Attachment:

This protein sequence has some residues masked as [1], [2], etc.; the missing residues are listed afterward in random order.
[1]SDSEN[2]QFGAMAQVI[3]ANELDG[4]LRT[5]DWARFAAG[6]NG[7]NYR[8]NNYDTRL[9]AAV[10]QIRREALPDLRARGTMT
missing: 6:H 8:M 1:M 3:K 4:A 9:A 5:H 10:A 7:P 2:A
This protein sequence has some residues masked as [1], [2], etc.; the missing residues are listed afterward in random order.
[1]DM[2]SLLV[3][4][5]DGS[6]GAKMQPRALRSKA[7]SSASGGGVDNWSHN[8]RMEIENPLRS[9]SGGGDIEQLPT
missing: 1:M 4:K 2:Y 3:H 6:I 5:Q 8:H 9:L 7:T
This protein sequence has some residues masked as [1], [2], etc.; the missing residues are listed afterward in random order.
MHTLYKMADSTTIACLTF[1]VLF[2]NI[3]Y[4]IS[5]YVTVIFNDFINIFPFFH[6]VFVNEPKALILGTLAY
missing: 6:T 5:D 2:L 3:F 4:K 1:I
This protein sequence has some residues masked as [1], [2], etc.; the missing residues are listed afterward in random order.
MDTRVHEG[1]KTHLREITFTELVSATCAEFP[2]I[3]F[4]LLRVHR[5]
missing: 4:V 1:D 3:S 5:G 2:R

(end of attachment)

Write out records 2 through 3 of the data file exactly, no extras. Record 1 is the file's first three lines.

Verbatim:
This protein sequence has some residues masked as [1], [2], etc.; the missing residues are listed afterward in random order.
[1]DM[2]SLLV[3][4][5]DGS[6]GAKMQPRALRSKA[7]SSASGGGVDNWSHN[8]RMEIENPLRS[9]SGGGDIEQLPT
missing: 1:M 4:K 2:Y 3:H 6:I 5:Q 8:H 9:L 7:T
This protein sequence has some residues masked as [1], [2], etc.; the missing residues are listed afterward in random order.
MHTLYKMADSTTIACLTF[1]VLF[2]NI[3]Y[4]IS[5]YVTVIFNDFINIFPFFH[6]VFVNEPKALILGTLAY
missing: 6:T 5:D 2:L 3:F 4:K 1:I